CLEVELAND — MetroHealth has released dozens of pages of records relating to the investigation and firing of former CEO Dr. Akram Boutros.
Boutros was terminated last week amid allegations of misappropriation of funds. Specifically, Boutros is claimed to have authorized more than $1.9 million in bonus payments to himself over a four-year period beginning in 2018, without disclosing those payments to MetroHealth's Board of Trustees.
According to documents released by MetroHealth, Boutros' supplemental performance-based variable compensation (SPBVC) came from self-assessments using metrics that he designed.
In 2017, Boutros gave himself a 100% grade, noting the creation of emergency departments at hospitals in Parma and Cleveland Heights. He also listed the creation of CCH Development Corp., which seeks to revitalize the West 25th Street corridor.
Boutros' self-assessment score dropped to 60% in 2018, but rebounded to 85% in 2019 and 2020. Among the achievements he noted were the creation of the Care Innovation and Community Improvement Program (CICIP) to help MetroHealth combat the opioid epidemic, plus the Institute of HOPE, which is designed to be "a catalyst of change for our health, neighborhoods, economy and future." Boutros gave himself a 91.9% in 2021. Much of the weighting of the SPBVC scale in 2020 and 2021 dealt with his response to the COVID-19 pandemic, although some parts of the assessment were redacted for those two years.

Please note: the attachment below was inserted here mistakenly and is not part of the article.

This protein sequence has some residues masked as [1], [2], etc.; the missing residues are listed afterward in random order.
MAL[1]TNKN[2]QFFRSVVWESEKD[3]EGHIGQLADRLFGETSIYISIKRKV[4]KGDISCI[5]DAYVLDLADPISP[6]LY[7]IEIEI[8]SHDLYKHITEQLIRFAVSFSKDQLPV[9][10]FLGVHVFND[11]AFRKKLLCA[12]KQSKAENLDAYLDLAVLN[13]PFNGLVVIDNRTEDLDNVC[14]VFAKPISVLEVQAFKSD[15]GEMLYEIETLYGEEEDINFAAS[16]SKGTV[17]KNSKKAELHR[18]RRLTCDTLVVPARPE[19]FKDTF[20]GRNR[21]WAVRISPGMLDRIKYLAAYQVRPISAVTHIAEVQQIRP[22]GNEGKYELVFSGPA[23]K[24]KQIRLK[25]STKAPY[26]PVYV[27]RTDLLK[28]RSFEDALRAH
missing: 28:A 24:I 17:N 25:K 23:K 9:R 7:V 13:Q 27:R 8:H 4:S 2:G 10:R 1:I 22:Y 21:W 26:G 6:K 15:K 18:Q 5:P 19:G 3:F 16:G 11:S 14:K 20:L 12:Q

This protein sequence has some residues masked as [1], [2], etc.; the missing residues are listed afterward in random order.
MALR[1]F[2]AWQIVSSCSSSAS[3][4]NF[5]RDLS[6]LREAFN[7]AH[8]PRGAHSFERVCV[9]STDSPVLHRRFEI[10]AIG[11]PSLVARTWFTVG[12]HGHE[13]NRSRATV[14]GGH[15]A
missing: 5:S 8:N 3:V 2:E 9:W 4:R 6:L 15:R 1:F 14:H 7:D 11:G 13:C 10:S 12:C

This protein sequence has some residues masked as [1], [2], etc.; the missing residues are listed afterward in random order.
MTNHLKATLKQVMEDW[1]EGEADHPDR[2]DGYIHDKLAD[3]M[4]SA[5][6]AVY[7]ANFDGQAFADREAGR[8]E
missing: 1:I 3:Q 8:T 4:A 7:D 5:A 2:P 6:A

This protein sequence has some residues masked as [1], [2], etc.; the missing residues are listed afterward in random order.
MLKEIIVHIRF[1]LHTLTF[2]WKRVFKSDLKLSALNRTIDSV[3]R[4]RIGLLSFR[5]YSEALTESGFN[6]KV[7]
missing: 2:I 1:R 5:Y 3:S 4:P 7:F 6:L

In the investigative report given to MetroHealth's board by attorney John McCaffrey of Tucker Ellis LLP, several key points on Boutros' compensation are noted:
- "The Board has the sole authority to determine the compensation to be paid to the President and Chief Executive Officer. The Board’s authority on CEO compensation has never been delegated."
- "Boutros admitted that he did not disclose to the Board the metrics used to calculate the Supplemental PBVC bonus paid to him."
- "Boutros did not otherwise acknowledge or disclose his receipt of Supplemental PBVC bonus compensation at other points in time in which such a disclosure would be relevant, including during contract negotiations."
"This evidence, at a minimum, establishes the Board’s right to terminate Boutros’s employment for Cause, as defined in the employment agreement. And, at worse, this evidence suggests that Boutros may face potential criminal liability for Ohio ethics violations, theft in office, and other related statutes," McCaffrey added.
Read McCaffrey's full report below:
In other documents provided by MetroHealth, Boutros explained that the plan for SPBVC was created in 2017 by himself and his senior management team after coming up with "broad goals" and "more specific and weighted goals."
"We evaluate others, self-evaluate, and discuss contribution for each eligible member," Boutros wrote. "I self-assess with input from my senior team."
Boutros added that all MetroHealth senior executives were aware of and participated in the SPBVC program, noting that there is no board policy that excludes the CEO from taking part.
According to Boutros, who was set to retire at the end of this year, the allegations against him come as the result of his role as a "whistleblower" during the process of MetroHealth's hiring of his successor, Airica Steed. Boutros says that the allegations against him only came after he expressed concern that board members had violated Ohio's sunshine laws by deliberating Steed's hiring and signing agreements outside of public meetings.